Classic Car Insurance - FAQQ. I have a classic/exotic car that doesn't get driven that much and my normal car insurance company won't insure it for it's value, what type of car insurance is available for classic, exotic or limited use autos and what other things should I be aware of when it comes to insuring my classic car?
A. If you own a collectible car (classic or exotic) that is driven only occasionally for pleasure drives, club events, etc. and is driven less than a
Insuring these cars under a standard insurance policy could cause problems if you should ever have a claim. Claims adjusters from most insurance companies are not equipped to deal with the special needs of the collectible car and its owner - needs such as using the repair shop of your choice or using original parts. Regular insurance policies also usually will not guarantee a specific value for your car at the time of a claim. Your classic car insurance should be chosen as carefully as the parts you use on your car.
Specialty car insurance agencies are out there to provide for the needs of the collectible or classic car owner. Premiums at agencies that specialize in collectible vehicles are usually much smaller than the cost of a standard insurance policy. Guidelines may include restrictions on mileage and usage, garaging for the car, a good driving record, an available primary car and restrictions on young drivers. Coverage can also be found that will cover special towing and parts.
Insurance policies come in three main forms: Actual Cash Value, Stated Value and Agreed Value. It is important to understand each of these before you choose a policy.
An Agreed Value policy is recommended because the value of your car will usually be greater than the "blue book" value and will probably grow over time - under an Agreed Value policy, if your car is damaged beyond repair, you will receive the value listed, in writing, on your policy. Most "regular" insurance companies don't offer this type of policy.
Actual Cash Value Policy - This is the type of policy that you probably have on your daily driver. With this type of policy, a claims adjuster decides what your car is worth at the time of the accident and that is the amount that you will receive. In most cases, the claims adjuster has the final word unless you choose to take some sort of legal action - which is often regulated by your policy.
Stated Value Policy - This is often used on collector car policies and is typically represented as being the same as an Agreed Value policy but BEWARE! It is not the same! With Stated Value, the insurance company pays the lesser of: the stated value; the cost to repair the auto not exceeding the stated value; or the actual cash value of the car (more often than not this is considerably less than it would cost to replace your classic car). Premium cost is decided based upon the stated value. A settlement amount that is equal to the value of the car is not guaranteed - remember, this type of policy pays the LESSER of the listed amounts.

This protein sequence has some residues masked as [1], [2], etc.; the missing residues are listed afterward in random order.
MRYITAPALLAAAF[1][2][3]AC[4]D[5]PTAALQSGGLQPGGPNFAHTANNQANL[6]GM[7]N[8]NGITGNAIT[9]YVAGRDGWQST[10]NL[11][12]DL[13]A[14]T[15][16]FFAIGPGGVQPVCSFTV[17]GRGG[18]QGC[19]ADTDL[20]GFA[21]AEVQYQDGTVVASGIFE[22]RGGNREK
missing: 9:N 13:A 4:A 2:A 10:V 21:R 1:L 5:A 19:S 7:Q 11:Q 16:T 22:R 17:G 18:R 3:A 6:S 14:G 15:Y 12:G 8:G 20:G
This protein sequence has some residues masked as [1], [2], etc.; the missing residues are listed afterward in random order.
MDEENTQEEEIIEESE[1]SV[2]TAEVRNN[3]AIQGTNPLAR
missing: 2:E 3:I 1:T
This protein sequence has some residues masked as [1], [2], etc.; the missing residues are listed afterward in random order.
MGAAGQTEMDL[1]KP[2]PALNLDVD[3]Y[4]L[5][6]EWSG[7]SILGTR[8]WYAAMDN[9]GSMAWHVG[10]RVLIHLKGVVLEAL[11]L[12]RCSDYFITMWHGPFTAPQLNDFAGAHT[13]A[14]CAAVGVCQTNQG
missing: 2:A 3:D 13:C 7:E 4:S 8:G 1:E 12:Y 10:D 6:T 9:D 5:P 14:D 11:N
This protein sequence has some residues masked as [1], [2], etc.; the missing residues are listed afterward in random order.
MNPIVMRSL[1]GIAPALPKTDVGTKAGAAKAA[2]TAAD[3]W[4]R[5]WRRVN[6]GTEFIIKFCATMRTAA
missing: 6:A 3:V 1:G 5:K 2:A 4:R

Agreed Value Policy - This is the only policy that guarantees in writing the exact amount you will receive if your "Collector Car" is stolen or totaled while the policy is in effect. An Agreed Value policy states that you will be paid the lesser of: the agreed value; or the cost to repair the vehicle not exceeding the agreed value. The agreed value should be carefully reviewed and must be agreed upon by you and your agent before the policy is issued. The amount should represent the market value of your classic car at the time of the policy. If the value changes during the policy period, the agreed value can usually be changed, it should also be reviewed and changed as needed with each policy renewal.
Tips on Selecting a Classic Car Insurance Policy:
Some insurers will allow you to insure special items that you have added to your car.
Most only allow you to drive around 2,500 miles a year, but it is possible to find allowed mileage up to 5,000 miles a year. Some have restrictions that only allow you to drive the car to special events. Different deductibles are also available.
Be sure to read the application carefully. Ask about warranties and restrictions before you apply. Find a policy that suits your needs.
Most claims on your policy will require you to take your car to a shop for repairs. Find out if your insurance company will allow you to have your car repaired at a shop of your choice and if they will allow the use of more expensive original parts if they are available.
Many collector car insurance companies require you to have at least one other car in your name for daily use.
Make sure the coverage limits for both liability and uninsured/underinsured motorists coverage's provided by the auto policy covering your everyday car match the coverage limits provided by your "Collector Car" policy.
Some insurance agents will tell you not to obtain a separate collector car policy because their auto policy will not allow it. This is misleading and simply not true. There are two provisions these policies may require of a collector car policy: the limits of liability coverage provided by the "Collector Car" policy must be the same or higher than those provided by the everyday auto policy; and the insurance company issuing the policy must be "A" rated.
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